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posted Oct 30, 2013, 9:46 AM by Ellis Aquatics   [ updated Oct 30, 2013, 10:19 AM by Pat Windschitl ]

Submitted by Virgen Del Rio.

Everyone knows that part of good race preparation is having a specific plan for how you will swim an event. In butterfly, we have talked about breathing patterns and tempos, but we haven’t discussed stroke counts. After the World Championships this summer, I was curious about 100 fly stroke counts for the best swimmers, so I decided to do some research.

I looked back at the 100 butterfly from the 2012 Olympics and the 2013 World Championships for both men and women, and I tracked each of the 8 finalists through prelims, semifinals, and finals to see if there was anything to be learned from their stroke counts. The data is below, followed by my thoughts on what I discovered.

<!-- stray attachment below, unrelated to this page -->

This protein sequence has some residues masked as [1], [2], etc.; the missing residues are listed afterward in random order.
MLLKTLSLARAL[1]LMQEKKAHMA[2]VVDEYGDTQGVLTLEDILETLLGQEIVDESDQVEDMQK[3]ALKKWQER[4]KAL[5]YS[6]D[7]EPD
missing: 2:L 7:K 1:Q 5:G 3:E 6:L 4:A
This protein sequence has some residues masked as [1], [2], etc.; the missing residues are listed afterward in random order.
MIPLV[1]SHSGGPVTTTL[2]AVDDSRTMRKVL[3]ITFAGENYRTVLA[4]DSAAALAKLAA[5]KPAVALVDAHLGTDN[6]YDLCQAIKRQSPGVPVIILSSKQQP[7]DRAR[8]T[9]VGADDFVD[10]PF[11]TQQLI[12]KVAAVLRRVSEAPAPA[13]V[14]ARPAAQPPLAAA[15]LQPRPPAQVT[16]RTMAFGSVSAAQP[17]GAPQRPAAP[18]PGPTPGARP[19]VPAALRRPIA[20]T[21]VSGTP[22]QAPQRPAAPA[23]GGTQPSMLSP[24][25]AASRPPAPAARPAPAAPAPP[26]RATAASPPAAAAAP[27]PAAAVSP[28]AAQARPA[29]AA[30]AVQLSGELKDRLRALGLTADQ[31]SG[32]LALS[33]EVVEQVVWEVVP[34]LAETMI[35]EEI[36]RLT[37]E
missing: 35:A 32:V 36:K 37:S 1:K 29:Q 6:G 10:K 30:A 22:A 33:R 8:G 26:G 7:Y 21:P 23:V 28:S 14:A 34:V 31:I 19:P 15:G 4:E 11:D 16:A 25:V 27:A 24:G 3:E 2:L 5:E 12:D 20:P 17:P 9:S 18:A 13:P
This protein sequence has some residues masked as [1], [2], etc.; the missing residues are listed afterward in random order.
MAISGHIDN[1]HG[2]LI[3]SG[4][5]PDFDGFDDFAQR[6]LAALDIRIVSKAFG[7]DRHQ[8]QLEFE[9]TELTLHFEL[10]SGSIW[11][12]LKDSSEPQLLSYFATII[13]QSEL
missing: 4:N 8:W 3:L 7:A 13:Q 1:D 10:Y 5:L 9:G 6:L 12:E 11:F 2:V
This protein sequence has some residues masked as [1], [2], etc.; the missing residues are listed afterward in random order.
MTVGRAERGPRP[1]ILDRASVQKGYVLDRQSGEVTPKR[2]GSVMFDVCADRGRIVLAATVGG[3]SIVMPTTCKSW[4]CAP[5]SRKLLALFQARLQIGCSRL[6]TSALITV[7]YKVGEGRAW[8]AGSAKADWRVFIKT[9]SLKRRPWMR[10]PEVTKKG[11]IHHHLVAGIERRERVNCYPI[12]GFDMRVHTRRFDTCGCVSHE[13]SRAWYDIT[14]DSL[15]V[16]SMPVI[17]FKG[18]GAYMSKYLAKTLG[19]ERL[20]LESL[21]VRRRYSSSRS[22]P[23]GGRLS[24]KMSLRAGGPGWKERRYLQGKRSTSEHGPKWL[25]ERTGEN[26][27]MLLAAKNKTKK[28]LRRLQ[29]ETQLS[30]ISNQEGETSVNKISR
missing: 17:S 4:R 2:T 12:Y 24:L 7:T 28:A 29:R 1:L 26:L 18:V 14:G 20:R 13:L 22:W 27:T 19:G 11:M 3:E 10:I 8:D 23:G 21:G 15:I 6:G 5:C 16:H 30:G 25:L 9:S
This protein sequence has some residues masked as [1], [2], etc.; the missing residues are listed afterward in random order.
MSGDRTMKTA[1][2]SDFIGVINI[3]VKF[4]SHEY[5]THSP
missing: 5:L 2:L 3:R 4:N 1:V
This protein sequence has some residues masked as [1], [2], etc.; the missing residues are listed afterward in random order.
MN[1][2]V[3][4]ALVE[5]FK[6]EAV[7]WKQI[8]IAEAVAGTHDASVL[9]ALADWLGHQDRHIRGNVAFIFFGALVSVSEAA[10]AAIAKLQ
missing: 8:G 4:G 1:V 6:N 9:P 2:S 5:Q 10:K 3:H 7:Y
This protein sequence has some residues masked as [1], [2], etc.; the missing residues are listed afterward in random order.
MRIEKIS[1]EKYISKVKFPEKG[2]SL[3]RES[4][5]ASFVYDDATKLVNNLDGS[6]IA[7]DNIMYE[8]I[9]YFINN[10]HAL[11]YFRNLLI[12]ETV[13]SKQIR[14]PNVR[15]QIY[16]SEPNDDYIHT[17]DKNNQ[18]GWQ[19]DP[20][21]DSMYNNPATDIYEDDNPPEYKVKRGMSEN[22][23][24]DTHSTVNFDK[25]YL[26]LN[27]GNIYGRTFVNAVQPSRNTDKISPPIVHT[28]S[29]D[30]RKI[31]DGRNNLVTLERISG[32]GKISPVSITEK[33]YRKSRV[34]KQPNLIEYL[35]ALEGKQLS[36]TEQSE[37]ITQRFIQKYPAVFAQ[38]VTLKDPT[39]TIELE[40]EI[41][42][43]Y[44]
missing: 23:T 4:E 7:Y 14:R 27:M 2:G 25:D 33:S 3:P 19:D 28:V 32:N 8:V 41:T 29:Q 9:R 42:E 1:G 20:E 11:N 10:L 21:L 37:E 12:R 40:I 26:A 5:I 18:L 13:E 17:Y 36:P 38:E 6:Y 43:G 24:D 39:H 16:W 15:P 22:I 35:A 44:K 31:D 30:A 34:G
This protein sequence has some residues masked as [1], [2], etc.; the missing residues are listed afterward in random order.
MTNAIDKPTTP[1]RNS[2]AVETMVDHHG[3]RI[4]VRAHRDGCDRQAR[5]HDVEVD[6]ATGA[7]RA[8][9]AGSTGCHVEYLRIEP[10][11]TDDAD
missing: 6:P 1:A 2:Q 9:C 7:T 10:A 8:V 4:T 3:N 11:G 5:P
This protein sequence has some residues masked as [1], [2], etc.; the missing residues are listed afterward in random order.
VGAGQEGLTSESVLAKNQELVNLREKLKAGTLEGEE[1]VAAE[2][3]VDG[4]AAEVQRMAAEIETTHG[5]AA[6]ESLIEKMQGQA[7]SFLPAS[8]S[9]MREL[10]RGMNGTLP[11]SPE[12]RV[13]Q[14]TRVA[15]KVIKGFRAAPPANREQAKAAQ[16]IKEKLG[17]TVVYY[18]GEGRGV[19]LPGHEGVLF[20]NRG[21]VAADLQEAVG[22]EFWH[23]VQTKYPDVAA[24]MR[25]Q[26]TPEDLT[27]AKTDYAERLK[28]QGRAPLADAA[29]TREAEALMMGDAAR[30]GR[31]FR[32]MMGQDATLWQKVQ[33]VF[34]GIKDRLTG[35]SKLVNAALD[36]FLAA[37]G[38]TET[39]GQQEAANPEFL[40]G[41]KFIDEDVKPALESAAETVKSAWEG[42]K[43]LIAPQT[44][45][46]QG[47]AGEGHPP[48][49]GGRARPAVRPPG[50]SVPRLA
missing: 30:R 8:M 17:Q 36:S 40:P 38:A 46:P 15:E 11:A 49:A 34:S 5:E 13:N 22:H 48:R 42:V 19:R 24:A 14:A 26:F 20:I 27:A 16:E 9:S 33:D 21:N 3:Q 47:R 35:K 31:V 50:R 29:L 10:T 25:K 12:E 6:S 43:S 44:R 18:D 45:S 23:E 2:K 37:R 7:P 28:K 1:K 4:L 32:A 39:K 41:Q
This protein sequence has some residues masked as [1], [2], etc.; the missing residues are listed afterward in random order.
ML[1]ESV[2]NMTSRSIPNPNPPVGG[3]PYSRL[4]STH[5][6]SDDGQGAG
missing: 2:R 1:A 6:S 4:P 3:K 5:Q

100m Butterfly Stroke Counts. (Full Chart)

In general, all of these swimmers were remarkably consistent in their stroke counts from prelims to semifinals and from semifinals to finals. Most of these athletes only varied their stroke count by one stroke on either lap. A small number (4) varied their stroke count by more than one stroke in a lap, while about the same number (5) maintained the exact same stroke count by lap through all three races. This means that out of 21 swimmers*, 17 either maintained their stroke count throughout the competition, or varied by only 1 stroke in a lap. 

This shows me that the best butterflyers in the world are making stroke counts part of their race plans. These athletes understand that to swim fast consistently, they must have a detailed and specific race plan that they practice regularly. 

*One swimmer was excluded from these findings because I could only collect data from one race.